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Re: Pen Test Contracts
From: Christine Kronberg <seeker () shalla de>
Date: Thu, 13 Jul 2006 13:10:39 +0200 (CEST)

  Hi Rob,

I am curious if anyone happens to have a few documents that may assist me. I am not looking to re-create the wheel and would appreciate any help.

I am looking for a few templates that I can use for (of course I would modify them to reflect my organizations):

1. Internal Approval for penetration testing. This is the type you would use to gain written approval from your internal management to perform penetration testing on your own network.

2. Customer Approval Contract for External Penetration Testing - This form is used for getting written approval from your customers to perform penetration testing on their networks. This usually will include the scope and any guidelines for the engagement of the pen-testing activities.

  Why do you make an distinction between the approval for internal and
  external (customer side) pen testing? For an internal test management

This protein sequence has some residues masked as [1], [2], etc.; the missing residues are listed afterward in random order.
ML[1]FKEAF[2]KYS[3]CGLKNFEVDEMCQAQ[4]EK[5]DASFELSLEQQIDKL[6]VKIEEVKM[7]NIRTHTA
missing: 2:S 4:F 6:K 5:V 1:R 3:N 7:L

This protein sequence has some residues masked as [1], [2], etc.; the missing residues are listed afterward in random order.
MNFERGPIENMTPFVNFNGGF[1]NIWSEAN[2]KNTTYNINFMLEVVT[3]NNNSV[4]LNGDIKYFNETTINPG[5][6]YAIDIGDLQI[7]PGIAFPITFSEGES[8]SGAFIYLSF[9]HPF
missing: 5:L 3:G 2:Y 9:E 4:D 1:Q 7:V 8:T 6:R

is the customer.
  For the contract you may take a look at:

3. Proposal. If anyone has a example of a proposal for costing information for different services.

  The costs rely entirely on time and effort. A simple portscan is
  (no pentest and) easily archieved. The verification of the results
  take some more time (and knowledge), yet this is usually not some-
  thing expensive.

  In case of penetration tests you can try this kind of rough calculation:

  * assumption: network with 20 clients
  * assumption: each client offers 10 services
  =>  that make 200 examinations

  an on:
  * assumption: each examination takes 15 minutes.
  * assumption: the working day has 8 hours.
  => that makes 6,25 days of work.
  Now use your daily rate to estimate the costs and don't forget the
  time you need to write and present your report.

  Of course, 15 minutes for an examination is ... not very much,
  if you do your job properly. So the testing, even with support
  of automized tools, will not be very deep. And don't forget there
  is still the time it takes to verify your data.
  But this little example gives an idea about the costs and why a
  penetration test can be very, very expensive.

  Have a nice day,

  Christine Kronberg.

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